How do we encourage young people to have more down time?

This blog post has been inspired by a local high school teacher who has children of her own.  She was having an interesting conversation with her son.  Her initial question was “Why don’t teenagers read as much as they used to?” His response wasn’t that he didn’t want to, but that he didn’t have the luxury to be able to.  He felt that there was too much pressure on teenagers to always be busy and productive.

I also have four different clients at the moment who would echo this boy’s words exactly.  They feel scheduled, driven, pushed, directed and overwhelmed.  Although they would never come out and say it, they feel more anxiety than they should simply because of the intensity of their lifestyle.  In my words – They don’t have enough margin in their lives.

Here are 7 ways to create adequate margin in young people’s schedules:

1.Recognise a young person’s need for margin. Young people need to play. They need to rest and they need time with their thoughts. Without adequate margin, their lives can become imbalanced, stressful and unhealthy.

2. Avoid constantly scheduling them. So often I hear myself say to my children, “What are you up to now?” or “What should you be doing next?” My underlying message to them is “keep busy”. I have had to deliberately choose to ask, “What are your going to do tonight other than homework?” It’s been emphasising that relaxation is just as important as work.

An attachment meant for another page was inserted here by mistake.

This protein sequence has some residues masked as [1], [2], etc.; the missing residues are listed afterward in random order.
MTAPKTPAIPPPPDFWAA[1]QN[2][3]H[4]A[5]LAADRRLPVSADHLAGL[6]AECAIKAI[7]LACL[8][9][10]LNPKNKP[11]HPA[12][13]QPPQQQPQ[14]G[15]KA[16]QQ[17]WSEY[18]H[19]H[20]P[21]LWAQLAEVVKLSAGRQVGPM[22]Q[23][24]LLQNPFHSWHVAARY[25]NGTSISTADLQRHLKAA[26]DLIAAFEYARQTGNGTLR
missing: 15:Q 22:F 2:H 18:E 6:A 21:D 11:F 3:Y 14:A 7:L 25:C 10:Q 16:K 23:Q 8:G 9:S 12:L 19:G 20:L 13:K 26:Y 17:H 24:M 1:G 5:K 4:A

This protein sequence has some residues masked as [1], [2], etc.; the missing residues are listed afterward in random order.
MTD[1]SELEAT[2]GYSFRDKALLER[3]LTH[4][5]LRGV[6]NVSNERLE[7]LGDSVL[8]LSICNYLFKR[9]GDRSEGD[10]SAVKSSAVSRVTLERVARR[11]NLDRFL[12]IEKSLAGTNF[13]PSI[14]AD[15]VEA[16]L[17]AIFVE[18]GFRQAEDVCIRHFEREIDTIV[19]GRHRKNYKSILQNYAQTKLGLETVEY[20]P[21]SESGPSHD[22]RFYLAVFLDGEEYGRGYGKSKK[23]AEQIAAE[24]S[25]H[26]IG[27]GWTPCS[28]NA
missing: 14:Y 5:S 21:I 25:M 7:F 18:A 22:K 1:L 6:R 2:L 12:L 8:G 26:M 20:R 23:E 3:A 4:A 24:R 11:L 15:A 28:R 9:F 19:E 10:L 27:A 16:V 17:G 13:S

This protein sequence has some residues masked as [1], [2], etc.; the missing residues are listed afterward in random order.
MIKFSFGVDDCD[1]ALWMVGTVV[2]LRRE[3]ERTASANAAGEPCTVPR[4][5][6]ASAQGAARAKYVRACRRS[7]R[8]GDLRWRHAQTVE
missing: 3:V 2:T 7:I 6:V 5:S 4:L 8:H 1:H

3. Yes, I also fear that if I stop nagging nothing will get done.  If they are organised and on top of things, it is less work for me.  Young people actually need to drive their own energy and work pace according to their personalities and needs.  Recognise their differences.  Let go as much as you can.

4. Confine jobs and homework to a set time. It is ideal for homework to have a stop and start time.  If homework times aren’t set young people tend to procrastinate, and worrying about homework can over-take the whole night.

5.  Plan to have breaks.  Plan to have dinner together, watch a TV show or go for a walk before bedtime. Plan to create stopping points in your family’s schedule.

6. Value down time. Don’t be afraid to call ‘time out’ if you know your young person needs some down time.  School work is important, but not as important as their mental health and ability to enjoy life.  A day off once in a while or a weekend without anything on can be just what they need.

7.  Ask your young people this question – Do you feel too busy?  You will be surprised at their answer.  Once there is space in their schedule they may actually pick up a book.  Until then I assume they will opt for the faster, higher energy version of entertainment – movies and YouTube.

THANK YOU to everyone who has been passing these blog posts on, and for all your kind emails about their impact on your family.  If you have a topic you would like me to blog about email me at

If you would like to book me to speak at your school or community event email

MOST IMPORTANTLY if your teenager needs support from a psychologist, counsellor or mentor Youth Excel would love to help.

Michelle Mitchell